I’m in the process of developing a malady called “astronautitis” in which I increasingly view the efforts to explore space a failure of imagination to find a way home to Earth. As Loren Eiseley argues in The Invisible Pyramid, the space program is not much different than the pharos trying to achieve immortality with their public works programs of yore. Eiseley goes as far to say that humanity is behaving like a slime mould in which it devours as much as possible before death so that it can shoot spores out into space in order to reproduce.
Anyhow, I like Dmitry Orlov‘s take on economics and observations about collapsing empires (Reinventing Collapse: The Soviet Example and American Prospects). What follows is a snip from his blog in which he discusses in an interview, among other things, the decline of technology as a result of resource depletion, and the fate of space programs.
DD: Recently on CNN there was a report about the U.S. mission to the moon. The Indians are planning to land there in 2020, the Russians and Americans in 2025, and the Chinese in 2030. I think that the popularity of conspiracy theories about the staging of those events is that we find it hard to imagine that we can not repeat the achievements of three decades ago without a huge effort. Meanwhile, examples similar to the lunar program are starting to occur more and more frequently. Experts say that Russia has lost the ability to produce modern weapons on a large scale for quite trivial reasons, such as lack of sufficiently skilled metalworkers, because the system of training them has collapsed. How justified are we in fearing that we (the world in general, not just Russia) are starting to slip back in time in terms of technology?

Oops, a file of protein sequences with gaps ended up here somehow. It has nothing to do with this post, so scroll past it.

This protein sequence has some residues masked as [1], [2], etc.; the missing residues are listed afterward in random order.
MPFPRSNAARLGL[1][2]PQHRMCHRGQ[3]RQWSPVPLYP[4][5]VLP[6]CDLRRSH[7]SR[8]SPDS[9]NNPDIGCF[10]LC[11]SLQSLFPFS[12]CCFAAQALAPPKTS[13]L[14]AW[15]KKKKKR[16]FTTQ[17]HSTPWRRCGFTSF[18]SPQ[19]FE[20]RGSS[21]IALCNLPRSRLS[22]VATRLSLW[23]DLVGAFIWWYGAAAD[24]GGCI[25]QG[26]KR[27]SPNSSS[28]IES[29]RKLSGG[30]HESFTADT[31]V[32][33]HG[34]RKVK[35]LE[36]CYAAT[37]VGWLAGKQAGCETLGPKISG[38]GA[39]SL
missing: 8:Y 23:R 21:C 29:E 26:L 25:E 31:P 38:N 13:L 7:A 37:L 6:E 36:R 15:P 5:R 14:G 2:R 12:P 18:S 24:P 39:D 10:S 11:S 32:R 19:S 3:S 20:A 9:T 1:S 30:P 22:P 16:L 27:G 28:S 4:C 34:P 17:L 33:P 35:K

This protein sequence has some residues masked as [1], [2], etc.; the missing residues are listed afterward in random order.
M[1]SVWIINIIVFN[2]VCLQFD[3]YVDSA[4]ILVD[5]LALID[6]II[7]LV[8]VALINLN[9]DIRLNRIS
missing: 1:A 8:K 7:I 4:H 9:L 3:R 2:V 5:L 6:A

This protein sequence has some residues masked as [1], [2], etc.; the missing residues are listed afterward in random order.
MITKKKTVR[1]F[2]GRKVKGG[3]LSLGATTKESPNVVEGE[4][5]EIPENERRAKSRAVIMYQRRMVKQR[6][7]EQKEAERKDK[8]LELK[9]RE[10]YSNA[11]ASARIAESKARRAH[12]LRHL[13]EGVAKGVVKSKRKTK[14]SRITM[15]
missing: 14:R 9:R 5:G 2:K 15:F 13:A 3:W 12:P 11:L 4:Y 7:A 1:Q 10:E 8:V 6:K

DO: In the end, the history of human trips to space will engender new myths: the primitive idols of the future will not be winged, but will sit astride rockets dressed in spacesuits. These trips were only possible thanks to large-scale industrial systems based on the use of fossil hydrocarbons, reserves which have already been exhausted, on average, about half. It will not be possible to exhaust them completely: the technological rollback has already started. It starts long before a particular resource is completely exhausted. To maintain homeostatic equilibrium, an industrial system requires a continuous flow of investment, and in order for this to happen capital must continually be created. If, say, the profitability of a coal mine is inversely proportional to shaft depth, it is enough to get to a depth at which the income is not sufficient to continue to update equipment, and the mine will close, regardless of how much coal there is left in it. But such a rational approach is rarely taken. Rather than make a difficult but timely decision, everyone begins to economize on safety, defer repairs, take on debt and so on. Periodically, the idea comes up that the situation can be improved if only everyone would show more zeal or ingenuity. We certainly all need some level of technology, and we all ought to stop to think hard which technologies can be sustained at a continually decreasing level of extraction of various natural resources. Instantly the thought occurs that aerospace technologies will not make it onto this list.